A large change in the shape or structure of an animal that happens as the animal grows. In insects, "incomplete metamorphosis" is when young animals are similar to adults and change gradually into the adult form, and "complete metamorphosis" is when there is a profound change between larval and adult forms. Butterflies have complete metamorphosis, grasshoppers have incomplete metamorphosis.
having the capacity to move from one place to another.
the area in which the animal is naturally found, the region in which it is endemic.
islands that are not part of continental shelf areas, they are not, and have never been, connected to a continental land mass, most typically these are volcanic islands.
found in the oriental region of the world. In other words, India and southeast Asia.
reproduction in which eggs are released by the female; development of offspring occurs outside the mother's body.
chemicals released into air or water that are detected by and responded to by other animals of the same species
the kind of polygamy in which a female pairs with several males, each of which also pairs with several different females.
remains in the same area
offspring are all produced in a single group (litter, clutch, etc.), after which the parent usually dies. Semelparous organisms often only live through a single season/year (or other periodic change in conditions) but may live for many seasons. In both cases reproduction occurs as a single investment of energy in offspring, with no future chance for investment in reproduction.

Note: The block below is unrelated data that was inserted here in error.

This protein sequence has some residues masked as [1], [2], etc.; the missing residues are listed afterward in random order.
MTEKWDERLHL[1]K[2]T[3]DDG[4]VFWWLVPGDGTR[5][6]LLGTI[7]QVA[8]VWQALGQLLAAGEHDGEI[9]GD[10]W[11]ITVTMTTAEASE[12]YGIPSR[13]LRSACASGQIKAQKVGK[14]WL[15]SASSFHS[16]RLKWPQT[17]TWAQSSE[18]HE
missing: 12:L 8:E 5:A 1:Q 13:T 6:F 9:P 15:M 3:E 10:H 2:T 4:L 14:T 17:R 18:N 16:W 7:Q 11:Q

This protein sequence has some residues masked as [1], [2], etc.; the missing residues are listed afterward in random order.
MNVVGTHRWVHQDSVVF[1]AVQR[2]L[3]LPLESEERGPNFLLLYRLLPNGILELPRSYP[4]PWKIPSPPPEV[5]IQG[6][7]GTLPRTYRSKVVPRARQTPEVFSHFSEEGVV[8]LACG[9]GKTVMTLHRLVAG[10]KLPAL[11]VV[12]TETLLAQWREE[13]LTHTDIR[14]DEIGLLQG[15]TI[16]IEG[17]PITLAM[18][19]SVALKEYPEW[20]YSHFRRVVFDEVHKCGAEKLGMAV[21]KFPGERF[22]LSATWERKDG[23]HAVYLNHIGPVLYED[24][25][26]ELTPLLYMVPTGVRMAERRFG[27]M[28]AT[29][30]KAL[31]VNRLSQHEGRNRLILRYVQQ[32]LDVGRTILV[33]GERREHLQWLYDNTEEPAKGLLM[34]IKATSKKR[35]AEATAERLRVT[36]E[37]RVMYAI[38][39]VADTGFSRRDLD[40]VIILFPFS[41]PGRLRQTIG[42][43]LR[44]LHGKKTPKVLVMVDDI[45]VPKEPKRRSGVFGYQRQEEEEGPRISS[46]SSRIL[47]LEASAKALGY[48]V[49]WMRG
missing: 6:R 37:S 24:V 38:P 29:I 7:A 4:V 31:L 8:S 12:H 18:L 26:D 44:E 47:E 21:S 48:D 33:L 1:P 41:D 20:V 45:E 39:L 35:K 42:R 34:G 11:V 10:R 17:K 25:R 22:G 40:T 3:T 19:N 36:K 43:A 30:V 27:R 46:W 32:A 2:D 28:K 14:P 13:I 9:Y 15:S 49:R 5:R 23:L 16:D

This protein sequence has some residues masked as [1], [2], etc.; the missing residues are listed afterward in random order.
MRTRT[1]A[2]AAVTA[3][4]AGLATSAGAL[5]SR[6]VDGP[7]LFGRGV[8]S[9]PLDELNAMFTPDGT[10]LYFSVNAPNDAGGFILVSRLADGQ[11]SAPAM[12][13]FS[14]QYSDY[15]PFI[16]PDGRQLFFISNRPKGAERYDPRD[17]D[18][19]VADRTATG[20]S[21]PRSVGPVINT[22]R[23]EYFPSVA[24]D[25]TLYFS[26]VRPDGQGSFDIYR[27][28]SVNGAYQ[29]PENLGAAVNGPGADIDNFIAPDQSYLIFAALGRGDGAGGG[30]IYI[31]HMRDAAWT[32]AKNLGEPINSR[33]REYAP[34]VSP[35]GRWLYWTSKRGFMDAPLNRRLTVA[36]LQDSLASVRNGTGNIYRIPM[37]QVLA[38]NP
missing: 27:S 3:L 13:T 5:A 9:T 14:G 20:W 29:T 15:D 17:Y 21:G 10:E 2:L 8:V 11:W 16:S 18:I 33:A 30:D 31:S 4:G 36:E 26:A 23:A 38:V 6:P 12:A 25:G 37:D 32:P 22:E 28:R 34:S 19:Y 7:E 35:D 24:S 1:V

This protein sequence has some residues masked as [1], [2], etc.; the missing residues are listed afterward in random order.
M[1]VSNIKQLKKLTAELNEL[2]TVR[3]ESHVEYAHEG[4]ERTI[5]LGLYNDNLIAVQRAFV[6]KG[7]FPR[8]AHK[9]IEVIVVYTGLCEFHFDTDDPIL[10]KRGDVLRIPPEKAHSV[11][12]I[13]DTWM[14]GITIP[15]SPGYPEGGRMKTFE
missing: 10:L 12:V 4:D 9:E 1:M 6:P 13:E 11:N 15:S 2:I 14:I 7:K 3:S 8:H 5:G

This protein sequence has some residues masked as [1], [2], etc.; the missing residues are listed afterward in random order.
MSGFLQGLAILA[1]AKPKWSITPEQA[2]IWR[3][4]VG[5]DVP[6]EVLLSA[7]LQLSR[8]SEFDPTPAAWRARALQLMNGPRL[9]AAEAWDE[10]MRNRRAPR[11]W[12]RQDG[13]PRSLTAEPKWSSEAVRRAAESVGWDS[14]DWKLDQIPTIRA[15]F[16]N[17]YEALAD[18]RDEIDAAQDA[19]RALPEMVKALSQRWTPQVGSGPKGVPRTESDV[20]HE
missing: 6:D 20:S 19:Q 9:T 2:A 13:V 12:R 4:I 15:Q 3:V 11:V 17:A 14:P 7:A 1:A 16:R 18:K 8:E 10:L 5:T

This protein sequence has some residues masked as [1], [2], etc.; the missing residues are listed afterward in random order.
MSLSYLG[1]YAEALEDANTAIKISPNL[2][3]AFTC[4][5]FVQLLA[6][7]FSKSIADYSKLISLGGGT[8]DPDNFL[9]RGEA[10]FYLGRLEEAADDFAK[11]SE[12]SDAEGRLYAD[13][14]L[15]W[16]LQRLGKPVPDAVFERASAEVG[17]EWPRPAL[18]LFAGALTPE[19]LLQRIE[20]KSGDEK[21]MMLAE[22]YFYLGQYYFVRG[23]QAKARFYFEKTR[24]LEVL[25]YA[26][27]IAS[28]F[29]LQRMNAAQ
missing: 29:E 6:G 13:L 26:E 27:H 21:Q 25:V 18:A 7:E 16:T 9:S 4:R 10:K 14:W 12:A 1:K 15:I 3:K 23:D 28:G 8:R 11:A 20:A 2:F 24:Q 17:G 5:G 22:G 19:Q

reproduction that includes combining the genetic contribution of two individuals, a male and a female
living in residential areas on the outskirts of large cities or towns.
uses touch to communicate
that region of the Earth between 23.5 degrees North and 60 degrees North (between the Tropic of Cancer and the Arctic Circle) and between 23.5 degrees South and 60 degrees South (between the Tropic of Capricorn and the Antarctic Circle).
Living on the ground.
the region of the earth that surrounds the equator, from 23.5 degrees north to 23.5 degrees south.
living in cities and large towns, landscapes dominated by human structures and activity.
uses sight to communicate
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Papadopoulou, S. 2006. Tyrophagus putrescentiae (Schrank) (Astigmata : Acaridae) as a new predator of Lasioderma serricorne (F.) (Coleoptera : Anobiidae) in tobacco stores in Greece. JOURNAL OF STORED PRODUCTS RESEARCH, 42/3: 391-394.
Papadopoulou, S. 2006. Observations on the mating behavior of Lasioderma serricorne (F.) adults and experiments on their nutritional requirements in dried tobacco. COLEOPTERISTS BULLETIN, 60/4: 291-296.